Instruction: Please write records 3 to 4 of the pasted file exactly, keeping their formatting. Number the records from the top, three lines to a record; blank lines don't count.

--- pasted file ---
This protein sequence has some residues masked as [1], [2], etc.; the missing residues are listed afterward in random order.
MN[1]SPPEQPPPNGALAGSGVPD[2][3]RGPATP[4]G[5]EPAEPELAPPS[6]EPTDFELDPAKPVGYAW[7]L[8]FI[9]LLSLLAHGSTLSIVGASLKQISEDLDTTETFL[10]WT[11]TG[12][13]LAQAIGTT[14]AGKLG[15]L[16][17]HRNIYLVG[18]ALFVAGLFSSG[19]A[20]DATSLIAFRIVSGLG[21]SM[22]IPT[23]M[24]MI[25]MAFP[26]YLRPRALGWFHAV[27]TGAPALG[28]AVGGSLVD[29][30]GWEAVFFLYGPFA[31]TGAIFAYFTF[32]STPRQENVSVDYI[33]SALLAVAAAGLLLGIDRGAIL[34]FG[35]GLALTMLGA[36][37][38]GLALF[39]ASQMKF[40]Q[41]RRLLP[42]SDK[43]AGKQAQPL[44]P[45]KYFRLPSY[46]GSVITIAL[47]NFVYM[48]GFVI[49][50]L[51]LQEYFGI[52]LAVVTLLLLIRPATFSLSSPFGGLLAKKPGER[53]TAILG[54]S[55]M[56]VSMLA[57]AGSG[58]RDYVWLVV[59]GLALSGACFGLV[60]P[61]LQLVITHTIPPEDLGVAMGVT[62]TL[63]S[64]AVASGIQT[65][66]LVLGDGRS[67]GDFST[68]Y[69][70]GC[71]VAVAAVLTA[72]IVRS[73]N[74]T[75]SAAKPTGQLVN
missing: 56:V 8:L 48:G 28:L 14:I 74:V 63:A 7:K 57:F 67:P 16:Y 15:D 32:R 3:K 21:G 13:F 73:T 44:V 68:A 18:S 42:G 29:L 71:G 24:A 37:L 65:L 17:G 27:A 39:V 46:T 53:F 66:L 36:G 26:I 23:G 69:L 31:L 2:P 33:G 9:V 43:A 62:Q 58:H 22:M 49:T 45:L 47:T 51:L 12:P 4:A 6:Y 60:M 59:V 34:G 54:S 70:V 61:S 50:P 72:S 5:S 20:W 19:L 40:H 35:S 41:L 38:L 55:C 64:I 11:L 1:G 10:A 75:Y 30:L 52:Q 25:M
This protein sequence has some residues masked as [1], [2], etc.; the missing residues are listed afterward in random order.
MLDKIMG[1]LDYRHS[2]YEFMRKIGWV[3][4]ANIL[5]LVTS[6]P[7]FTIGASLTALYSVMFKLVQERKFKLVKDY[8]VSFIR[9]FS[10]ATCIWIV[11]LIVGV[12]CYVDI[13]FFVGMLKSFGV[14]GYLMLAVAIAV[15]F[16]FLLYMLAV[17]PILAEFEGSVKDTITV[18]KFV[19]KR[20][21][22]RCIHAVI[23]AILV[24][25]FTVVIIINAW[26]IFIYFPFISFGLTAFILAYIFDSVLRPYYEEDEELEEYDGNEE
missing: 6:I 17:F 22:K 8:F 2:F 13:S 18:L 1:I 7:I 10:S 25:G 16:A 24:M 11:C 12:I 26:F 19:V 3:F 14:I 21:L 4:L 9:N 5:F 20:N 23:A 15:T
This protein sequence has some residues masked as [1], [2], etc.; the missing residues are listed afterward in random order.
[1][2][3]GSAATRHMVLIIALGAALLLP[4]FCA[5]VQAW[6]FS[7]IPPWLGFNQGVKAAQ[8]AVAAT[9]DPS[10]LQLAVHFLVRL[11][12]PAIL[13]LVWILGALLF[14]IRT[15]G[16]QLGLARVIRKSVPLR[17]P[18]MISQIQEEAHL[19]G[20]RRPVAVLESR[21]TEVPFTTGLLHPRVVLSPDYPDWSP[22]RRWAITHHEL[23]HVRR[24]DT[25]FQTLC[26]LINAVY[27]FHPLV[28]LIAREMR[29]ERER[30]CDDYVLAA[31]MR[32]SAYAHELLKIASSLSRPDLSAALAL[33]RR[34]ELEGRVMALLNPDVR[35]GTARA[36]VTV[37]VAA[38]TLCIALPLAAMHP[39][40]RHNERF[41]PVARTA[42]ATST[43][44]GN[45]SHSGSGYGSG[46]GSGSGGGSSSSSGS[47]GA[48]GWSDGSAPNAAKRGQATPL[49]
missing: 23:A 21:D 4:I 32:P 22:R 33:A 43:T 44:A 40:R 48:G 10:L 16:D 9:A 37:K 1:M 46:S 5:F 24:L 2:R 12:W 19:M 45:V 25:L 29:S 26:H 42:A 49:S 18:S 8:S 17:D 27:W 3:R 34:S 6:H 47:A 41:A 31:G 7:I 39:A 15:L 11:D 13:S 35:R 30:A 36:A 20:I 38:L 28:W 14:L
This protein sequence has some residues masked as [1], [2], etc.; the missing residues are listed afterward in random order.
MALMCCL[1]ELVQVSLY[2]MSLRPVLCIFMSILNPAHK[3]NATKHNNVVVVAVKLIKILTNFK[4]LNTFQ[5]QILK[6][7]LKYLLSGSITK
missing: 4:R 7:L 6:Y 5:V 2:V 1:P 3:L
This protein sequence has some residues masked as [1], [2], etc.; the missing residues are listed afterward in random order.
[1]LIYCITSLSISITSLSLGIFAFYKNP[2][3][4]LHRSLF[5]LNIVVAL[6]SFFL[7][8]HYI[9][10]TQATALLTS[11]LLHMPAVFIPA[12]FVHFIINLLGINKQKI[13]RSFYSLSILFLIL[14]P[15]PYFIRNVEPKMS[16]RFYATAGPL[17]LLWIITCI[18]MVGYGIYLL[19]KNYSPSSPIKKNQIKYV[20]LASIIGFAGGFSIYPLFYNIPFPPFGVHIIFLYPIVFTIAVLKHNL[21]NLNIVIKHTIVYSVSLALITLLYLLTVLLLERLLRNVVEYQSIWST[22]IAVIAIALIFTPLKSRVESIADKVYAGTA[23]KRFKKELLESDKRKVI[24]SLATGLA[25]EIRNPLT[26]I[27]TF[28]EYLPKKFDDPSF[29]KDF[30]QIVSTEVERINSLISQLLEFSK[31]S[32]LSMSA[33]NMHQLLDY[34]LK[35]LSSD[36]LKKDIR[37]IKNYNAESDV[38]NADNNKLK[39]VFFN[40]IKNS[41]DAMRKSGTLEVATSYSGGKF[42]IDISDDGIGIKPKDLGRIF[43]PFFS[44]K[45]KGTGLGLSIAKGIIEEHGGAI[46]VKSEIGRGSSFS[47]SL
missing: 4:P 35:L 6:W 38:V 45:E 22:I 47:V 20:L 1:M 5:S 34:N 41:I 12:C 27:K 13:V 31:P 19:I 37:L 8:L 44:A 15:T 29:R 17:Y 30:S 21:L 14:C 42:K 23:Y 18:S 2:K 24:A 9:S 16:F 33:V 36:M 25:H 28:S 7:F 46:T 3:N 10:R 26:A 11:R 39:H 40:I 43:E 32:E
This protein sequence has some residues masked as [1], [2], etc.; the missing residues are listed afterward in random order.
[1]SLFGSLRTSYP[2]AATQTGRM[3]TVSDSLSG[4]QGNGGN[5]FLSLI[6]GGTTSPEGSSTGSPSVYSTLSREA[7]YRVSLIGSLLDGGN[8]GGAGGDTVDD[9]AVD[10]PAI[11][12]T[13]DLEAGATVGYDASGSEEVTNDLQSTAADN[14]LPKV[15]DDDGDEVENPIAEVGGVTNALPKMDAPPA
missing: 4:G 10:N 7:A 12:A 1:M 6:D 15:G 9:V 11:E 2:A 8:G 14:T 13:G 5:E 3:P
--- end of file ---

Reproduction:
This protein sequence has some residues masked as [1], [2], etc.; the missing residues are listed afterward in random order.
[1][2][3]GSAATRHMVLIIALGAALLLP[4]FCA[5]VQAW[6]FS[7]IPPWLGFNQGVKAAQ[8]AVAAT[9]DPS[10]LQLAVHFLVRL[11][12]PAIL[13]LVWILGALLF[14]IRT[15]G[16]QLGLARVIRKSVPLR[17]P[18]MISQIQEEAHL[19]G[20]RRPVAVLESR[21]TEVPFTTGLLHPRVVLSPDYPDWSP[22]RRWAITHHEL[23]HVRR[24]DT[25]FQTLC[26]LINAVY[27]FHPLV[28]LIAREMR[29]ERER[30]CDDYVLAA[31]MR[32]SAYAHELLKIASSLSRPDLSAALAL[33]RR[34]ELEGRVMALLNPDVR[35]GTARA[36]VTV[37]VAA[38]TLCIALPLAAMHP[39][40]RHNERF[41]PVARTA[42]ATST[43][44]GN[45]SHSGSGYGSG[46]GSGSGGGSSSSSGS[47]GA[48]GWSDGSAPNAAKRGQATPL[49]
missing: 23:A 21:D 4:I 32:P 22:R 33:A 43:T 44:A 40:R 48:G 10:L 16:D 9:A 37:K 1:M 46:S 5:F 24:L 2:R 12:W 19:M 45:V 25:L 29:S 26:H 42:A 49:S 18:S 8:S 17:D 27:W 3:R 34:S 6:H 47:A 41:A 31:G 7:I 39:A 15:L 11:D 13:S 35:R 30:A 36:A 20:I 38:L 28:W 14:L
This protein sequence has some residues masked as [1], [2], etc.; the missing residues are listed afterward in random order.
MALMCCL[1]ELVQVSLY[2]MSLRPVLCIFMSILNPAHK[3]NATKHNNVVVVAVKLIKILTNFK[4]LNTFQ[5]QILK[6][7]LKYLLSGSITK
missing: 4:R 7:L 6:Y 5:V 2:V 1:P 3:L